Lord Palmerston


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Introduction by John Letts

214 pages

Out of stock

This memoir by Trollope, written between November 1881 and February 1882, the last year of the author’s life, offers the modern reader a vivid impression of Palmerston’s character and career. Fascinatingly the man is revealed as possessing most of the characeristics of a typical Trollope character from the author’s novels: indeed Plantaganet Palliser had already been given many of Palmerston’s attributes, particularly his stubbornness, his doggedness, and his diligence. Palmerston emerges as thick-skinned, an occasionally brilliant speaker, and playing a straight bat in his politics.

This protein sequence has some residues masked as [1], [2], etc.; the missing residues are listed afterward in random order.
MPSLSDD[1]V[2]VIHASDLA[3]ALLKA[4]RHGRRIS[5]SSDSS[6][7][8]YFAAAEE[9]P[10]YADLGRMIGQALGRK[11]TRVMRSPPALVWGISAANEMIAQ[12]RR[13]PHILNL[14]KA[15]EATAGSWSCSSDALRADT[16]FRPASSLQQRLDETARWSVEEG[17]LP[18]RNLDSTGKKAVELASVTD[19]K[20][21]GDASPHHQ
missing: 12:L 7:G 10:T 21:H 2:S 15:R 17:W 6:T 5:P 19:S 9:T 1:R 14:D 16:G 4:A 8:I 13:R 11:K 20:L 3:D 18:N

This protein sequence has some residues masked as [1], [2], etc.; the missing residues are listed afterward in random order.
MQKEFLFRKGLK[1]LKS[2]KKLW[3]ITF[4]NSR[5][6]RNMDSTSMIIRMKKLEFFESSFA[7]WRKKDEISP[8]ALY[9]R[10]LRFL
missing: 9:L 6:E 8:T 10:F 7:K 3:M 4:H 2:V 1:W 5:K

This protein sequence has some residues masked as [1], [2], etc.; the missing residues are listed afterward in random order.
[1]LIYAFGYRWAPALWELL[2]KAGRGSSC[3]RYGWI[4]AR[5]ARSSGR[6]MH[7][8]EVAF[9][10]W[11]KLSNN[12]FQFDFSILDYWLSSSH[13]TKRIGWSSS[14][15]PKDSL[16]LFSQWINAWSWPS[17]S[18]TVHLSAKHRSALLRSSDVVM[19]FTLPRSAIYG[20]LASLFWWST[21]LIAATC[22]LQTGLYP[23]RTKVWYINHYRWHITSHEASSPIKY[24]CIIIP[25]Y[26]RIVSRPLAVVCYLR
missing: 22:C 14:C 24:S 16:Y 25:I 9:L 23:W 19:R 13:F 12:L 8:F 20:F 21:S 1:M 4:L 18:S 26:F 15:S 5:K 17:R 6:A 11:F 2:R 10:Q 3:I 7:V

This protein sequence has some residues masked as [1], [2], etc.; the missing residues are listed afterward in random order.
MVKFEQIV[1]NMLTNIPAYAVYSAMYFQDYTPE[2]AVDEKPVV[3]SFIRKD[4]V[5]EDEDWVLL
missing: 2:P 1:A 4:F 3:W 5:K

Trollope’s sympathies are clearly with his subject, but he uses the work to put forward his own opinions; in some ways this memoir is an account of the author’s own times. The Athenaeum called the book ‘a Liberal confession of faith’. Like his book on Cicero, this was a labour of love, a tribute to one of his heroes, and an already fading snapshot of a fast-disappearing era.